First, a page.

“Well now, guess I kinda was thinking along those lines, you know me, always looking for a chance to get out there and freeze for a while, but right now really isn’t the time for that, is it? So, pants, parka, boots, hat…yep, got to fill this place with firewood so we won’t have to worry about it for a few days, got a good start on that but gonna go get as much more as’ll fit. Be back in a couple minutes.”

With which he was gone, hurrying through the tunnel and nearly collapsing in the snow outside, the sudden hustle and bustle catching up to him as the adrenalin of the past few minutes ebbed a bit in the bitter blast of the storm. Fierce was the wind even there outside the tunnel, finding its way somehow between cabin and cliffs to tear at him with a ferocity that nearly took his breath and left him struggling to stay on his feet, very much awake, not that he hadn’t been before, in there with Liz and the baby on the way. Now. He’s coming now, or she is, and he was moving again, pushing his way through snowdrifts that revealed themselves only by feel in the inky, snow-spitting darkness, extra depth here and there, a bit more difficulty forcing his foot forward, and he found the woodshed by feel, too, seeing through the storm only the faintest hint of light here and there where Liz’s recent cabin chinking job had been slightly less than thorough, but he was quite impressed at the quality of her work.

There. There it was, felt his way inside and fumbled about until he’d got a good armload of wood, struggled it back through the storm, finding as well as he could his previous trail and sticking to it, resting for one brief, panting moment in the windless mouth of the tunnel before returning for another armload and another, until the tunnel was very nearly blocked and he figured he’d got enough. Too tired to get it inside, breath coming hard, hurting his ribs and for a time he crouched there immobile just inside the tunnel, listening to the howl and moan of the wind outside, the chattering of his own teeth, loud in that enclosed space and inside, the soft sounds of Liz pacing, turning, pacing again…got to get in there, can’t be spending all my strength just sitting here and struggling--a losing struggle too, from the looks of it so far--to get warm, because she’s gonna need me this morning, lot I got to do…come on, Einar, move! Move he did, crawling stiffly the remaining length of the tunnel and, a good pile of wood in his arms--the rest could wait, would be protected there in the tunnel and would remain readily available, a supply he could retrieve, if need be, without venturing again out into the storm--pushing open the door and creeping inside.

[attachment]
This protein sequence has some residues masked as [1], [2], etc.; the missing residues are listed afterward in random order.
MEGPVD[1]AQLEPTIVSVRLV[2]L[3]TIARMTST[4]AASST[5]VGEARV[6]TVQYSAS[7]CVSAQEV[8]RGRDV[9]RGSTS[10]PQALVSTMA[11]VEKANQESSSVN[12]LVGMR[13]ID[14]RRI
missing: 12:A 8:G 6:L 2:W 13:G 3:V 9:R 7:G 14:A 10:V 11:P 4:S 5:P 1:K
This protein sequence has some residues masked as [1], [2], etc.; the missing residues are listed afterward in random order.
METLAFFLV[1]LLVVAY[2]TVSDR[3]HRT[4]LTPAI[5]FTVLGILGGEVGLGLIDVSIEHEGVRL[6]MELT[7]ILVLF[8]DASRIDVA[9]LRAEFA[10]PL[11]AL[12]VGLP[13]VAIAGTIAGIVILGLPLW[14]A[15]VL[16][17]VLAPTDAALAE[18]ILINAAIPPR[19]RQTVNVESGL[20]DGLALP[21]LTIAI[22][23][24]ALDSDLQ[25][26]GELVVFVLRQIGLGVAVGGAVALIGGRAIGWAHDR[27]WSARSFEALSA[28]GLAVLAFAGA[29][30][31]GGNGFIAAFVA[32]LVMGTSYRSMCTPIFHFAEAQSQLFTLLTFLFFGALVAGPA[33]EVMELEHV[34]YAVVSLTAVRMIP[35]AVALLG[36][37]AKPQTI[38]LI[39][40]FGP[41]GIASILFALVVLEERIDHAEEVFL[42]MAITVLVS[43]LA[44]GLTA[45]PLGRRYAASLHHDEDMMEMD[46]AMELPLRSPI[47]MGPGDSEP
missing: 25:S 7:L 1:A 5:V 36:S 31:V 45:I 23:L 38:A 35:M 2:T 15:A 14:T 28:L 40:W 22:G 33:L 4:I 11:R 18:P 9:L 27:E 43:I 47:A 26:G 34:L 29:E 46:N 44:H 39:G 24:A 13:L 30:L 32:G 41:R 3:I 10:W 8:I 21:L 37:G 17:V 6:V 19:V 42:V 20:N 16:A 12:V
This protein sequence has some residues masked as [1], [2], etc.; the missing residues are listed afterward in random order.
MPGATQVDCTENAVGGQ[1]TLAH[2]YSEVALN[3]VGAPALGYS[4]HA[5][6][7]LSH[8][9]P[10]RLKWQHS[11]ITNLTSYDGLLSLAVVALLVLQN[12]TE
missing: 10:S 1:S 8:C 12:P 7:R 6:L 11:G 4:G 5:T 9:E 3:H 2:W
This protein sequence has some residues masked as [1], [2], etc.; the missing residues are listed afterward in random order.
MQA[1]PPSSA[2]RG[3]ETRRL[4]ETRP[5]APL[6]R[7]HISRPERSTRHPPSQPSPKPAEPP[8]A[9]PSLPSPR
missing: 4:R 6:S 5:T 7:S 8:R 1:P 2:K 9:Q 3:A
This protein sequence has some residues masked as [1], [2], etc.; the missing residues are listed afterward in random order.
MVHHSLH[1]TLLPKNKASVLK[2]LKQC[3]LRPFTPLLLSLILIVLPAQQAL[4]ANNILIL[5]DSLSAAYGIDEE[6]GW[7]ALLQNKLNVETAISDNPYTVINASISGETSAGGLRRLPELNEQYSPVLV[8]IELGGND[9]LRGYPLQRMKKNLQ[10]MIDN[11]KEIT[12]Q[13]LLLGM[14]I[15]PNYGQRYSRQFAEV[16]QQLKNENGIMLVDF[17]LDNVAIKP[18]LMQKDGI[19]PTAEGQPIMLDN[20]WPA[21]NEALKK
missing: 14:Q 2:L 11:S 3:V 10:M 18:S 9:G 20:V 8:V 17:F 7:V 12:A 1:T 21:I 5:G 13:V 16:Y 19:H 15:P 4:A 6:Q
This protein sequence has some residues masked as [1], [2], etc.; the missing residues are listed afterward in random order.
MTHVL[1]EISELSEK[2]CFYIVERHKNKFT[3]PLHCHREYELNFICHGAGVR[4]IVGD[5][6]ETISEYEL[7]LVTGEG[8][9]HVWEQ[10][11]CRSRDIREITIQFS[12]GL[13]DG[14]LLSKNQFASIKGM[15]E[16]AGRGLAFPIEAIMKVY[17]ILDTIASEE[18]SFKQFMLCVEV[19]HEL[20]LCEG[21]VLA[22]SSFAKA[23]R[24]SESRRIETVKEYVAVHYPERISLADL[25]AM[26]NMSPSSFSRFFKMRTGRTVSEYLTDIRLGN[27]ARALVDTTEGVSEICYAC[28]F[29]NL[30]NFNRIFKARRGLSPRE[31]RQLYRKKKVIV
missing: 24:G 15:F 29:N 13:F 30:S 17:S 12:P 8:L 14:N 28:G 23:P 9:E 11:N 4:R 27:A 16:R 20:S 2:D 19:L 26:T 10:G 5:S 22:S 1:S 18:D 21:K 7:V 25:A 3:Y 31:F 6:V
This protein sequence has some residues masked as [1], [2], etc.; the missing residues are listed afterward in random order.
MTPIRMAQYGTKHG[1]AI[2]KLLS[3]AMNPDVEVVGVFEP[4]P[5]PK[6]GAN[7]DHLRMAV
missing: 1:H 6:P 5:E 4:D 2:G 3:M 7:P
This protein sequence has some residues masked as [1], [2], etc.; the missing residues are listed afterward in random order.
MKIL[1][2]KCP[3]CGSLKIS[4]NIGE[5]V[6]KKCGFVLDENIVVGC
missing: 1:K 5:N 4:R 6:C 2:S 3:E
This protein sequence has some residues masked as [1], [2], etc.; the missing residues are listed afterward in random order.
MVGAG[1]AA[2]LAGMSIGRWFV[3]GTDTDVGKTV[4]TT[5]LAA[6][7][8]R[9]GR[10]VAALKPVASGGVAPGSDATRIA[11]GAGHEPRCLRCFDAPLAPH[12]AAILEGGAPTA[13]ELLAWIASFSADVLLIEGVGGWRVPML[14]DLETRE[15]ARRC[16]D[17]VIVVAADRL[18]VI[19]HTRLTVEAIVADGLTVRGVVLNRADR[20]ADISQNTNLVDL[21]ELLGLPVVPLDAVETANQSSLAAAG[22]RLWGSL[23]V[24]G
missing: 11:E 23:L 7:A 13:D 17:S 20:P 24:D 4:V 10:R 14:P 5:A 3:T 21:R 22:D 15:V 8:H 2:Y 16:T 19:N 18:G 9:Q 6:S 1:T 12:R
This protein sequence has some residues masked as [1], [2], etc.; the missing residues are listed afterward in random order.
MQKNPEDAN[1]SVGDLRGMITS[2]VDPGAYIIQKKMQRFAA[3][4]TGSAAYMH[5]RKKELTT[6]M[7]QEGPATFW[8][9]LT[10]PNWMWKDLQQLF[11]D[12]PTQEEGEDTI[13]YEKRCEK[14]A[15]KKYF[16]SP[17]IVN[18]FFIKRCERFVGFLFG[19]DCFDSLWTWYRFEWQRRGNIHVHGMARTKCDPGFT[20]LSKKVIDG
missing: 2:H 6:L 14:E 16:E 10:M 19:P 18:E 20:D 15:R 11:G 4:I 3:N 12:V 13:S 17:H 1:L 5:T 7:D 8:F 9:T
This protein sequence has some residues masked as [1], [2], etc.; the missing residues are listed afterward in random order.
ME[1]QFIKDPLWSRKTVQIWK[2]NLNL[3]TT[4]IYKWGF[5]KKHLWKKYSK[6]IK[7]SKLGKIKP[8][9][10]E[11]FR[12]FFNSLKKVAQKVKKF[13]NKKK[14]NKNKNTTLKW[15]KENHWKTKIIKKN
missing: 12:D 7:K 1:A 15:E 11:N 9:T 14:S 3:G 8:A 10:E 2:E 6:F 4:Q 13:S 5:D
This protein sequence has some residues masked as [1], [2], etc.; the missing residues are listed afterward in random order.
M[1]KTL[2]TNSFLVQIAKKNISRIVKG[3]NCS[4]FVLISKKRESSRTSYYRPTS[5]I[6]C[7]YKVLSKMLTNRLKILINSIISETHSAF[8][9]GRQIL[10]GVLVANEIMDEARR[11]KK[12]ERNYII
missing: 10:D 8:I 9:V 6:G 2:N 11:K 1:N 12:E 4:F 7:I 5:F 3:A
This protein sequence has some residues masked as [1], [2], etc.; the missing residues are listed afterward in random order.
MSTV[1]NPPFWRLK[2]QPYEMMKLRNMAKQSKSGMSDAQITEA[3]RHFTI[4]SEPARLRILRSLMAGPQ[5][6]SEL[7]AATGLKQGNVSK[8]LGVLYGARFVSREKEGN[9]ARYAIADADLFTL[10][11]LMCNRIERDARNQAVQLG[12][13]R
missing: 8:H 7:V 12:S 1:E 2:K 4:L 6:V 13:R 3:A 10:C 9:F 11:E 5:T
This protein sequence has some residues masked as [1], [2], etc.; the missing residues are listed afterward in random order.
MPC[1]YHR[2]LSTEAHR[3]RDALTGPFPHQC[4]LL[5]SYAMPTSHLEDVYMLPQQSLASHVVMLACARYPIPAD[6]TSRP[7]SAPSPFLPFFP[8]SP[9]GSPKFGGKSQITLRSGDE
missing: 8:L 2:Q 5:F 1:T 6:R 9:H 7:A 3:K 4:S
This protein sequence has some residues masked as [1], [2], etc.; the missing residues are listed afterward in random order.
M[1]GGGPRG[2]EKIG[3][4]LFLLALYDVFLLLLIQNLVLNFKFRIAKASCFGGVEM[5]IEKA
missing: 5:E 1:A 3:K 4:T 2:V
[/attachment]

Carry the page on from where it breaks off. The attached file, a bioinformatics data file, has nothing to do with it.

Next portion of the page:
24 December, 2011

24 December 2011

“Well now…” Kilgore shifted somewhat uncomfortably in his chair, fingering the antique violet-patterned teacup to whose delicate contours he never did figure he’d manage to adjust--need to get a couple real good old chunky mugs in here tucked away in the corner of a cabinet somewhere so my clumsy hands’ll have something to grab onto, ’cause I know it’s just a matter of time before I break one of these doggone things--“about that honeymoon…ya see, I figure everybody ought to have the chance to jump out of a plane at least once in their lives, so if you never done it before, well, what better time than this? Jump right into our new lives together, so to speak. What do you think?”

“I think you’ve got something up your sleeve! I know you’ve been busy planning something…gone half the time on your days off, having all those cryptic conversations with your friend Roger--I’ve seen the two of you together in the diner more than once over these last couple of weeks, and seen how you turn away and pretend you haven’t noticed me when I walk past--so come on, spill it! What’s the plan?”